Wasted time is another symptom of burnout. Instead of focusing on tasks, you'll find disinterested employees lurking their own social media and sending personal texts.

There's also a matter of increased turnover rates. If you instill a mentality in the workplace that's conducive to burnout, people are going to leave. It's hard to reach optimal productivity when you're constantly in a state of flux and training new hires.

There are many other negative side-effects and symptoms associated with employee burnout — so, you really need to think about doing what you can to prevent it.

Have Open-Door Policy

Considering there's a fine line between honest hard work and burnout, open communication is key in preventing employees from falling apart.

Encourage your team to discuss their feelings with you. An "off the record" approach where they can really let loose could be valuable, for example. It can be difficult always maintaining a veneer of professionalism. Thus, it might be fruitful to let employees shoot from the hip.

Since your employees are the ones experience the rigors of workplace struggles, they can provide keen insights. You simply need to listen.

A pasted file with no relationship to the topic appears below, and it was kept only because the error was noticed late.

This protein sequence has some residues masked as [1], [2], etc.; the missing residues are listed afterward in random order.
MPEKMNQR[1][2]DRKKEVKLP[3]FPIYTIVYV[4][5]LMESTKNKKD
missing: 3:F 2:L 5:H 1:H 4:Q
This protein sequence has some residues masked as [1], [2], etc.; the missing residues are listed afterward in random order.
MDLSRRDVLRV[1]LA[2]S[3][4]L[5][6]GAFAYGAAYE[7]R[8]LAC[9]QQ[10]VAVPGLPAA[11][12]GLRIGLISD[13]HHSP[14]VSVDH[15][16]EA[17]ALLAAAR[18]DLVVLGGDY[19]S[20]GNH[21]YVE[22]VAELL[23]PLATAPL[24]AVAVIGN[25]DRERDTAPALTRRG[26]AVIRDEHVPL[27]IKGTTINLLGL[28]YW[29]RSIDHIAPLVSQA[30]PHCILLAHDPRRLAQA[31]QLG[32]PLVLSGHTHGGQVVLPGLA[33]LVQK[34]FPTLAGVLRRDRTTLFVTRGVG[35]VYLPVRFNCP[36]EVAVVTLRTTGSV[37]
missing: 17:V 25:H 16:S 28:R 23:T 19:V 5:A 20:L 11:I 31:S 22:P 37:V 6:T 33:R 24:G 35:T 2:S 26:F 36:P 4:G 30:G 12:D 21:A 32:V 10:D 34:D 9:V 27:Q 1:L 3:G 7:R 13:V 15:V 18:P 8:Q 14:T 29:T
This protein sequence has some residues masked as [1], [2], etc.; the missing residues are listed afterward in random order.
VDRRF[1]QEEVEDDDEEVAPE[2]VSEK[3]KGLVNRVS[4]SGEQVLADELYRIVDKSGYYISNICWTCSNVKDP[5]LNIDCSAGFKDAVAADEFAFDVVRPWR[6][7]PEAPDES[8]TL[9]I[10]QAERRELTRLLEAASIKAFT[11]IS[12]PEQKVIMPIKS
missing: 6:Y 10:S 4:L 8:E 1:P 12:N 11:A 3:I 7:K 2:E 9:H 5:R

That doesn't mean you have to acquiesce to every suggestion. But a simple venting session can both help you adjust leadership methods while relieving a tremendous amount of stress and anxiety for your staff.

Accurate Job Descriptions

You could be the most understanding employer who's in tune with your team's needs, but if somebody is forced into tasks outside of their skill set, they're going to burn out.

It starts at the very beginning. A proper job description with an accurate depiction of the tasks.

It may sound redundant, but inaccurate job descriptions are more prevalent than you'd think. Also, if roles aren't distinctly defined in descriptions, an employee is far more likely to feel over-extended because they're wasting hours working on tasks far beyond their grasp.

When a team member is thrown into tasks well outside of their purview, they're going to become stressed. This stress leads to burnout.

Promoting Work-Life Balance

It's not uncommon to want employees thinking about your business — and how to improve it — all of the time.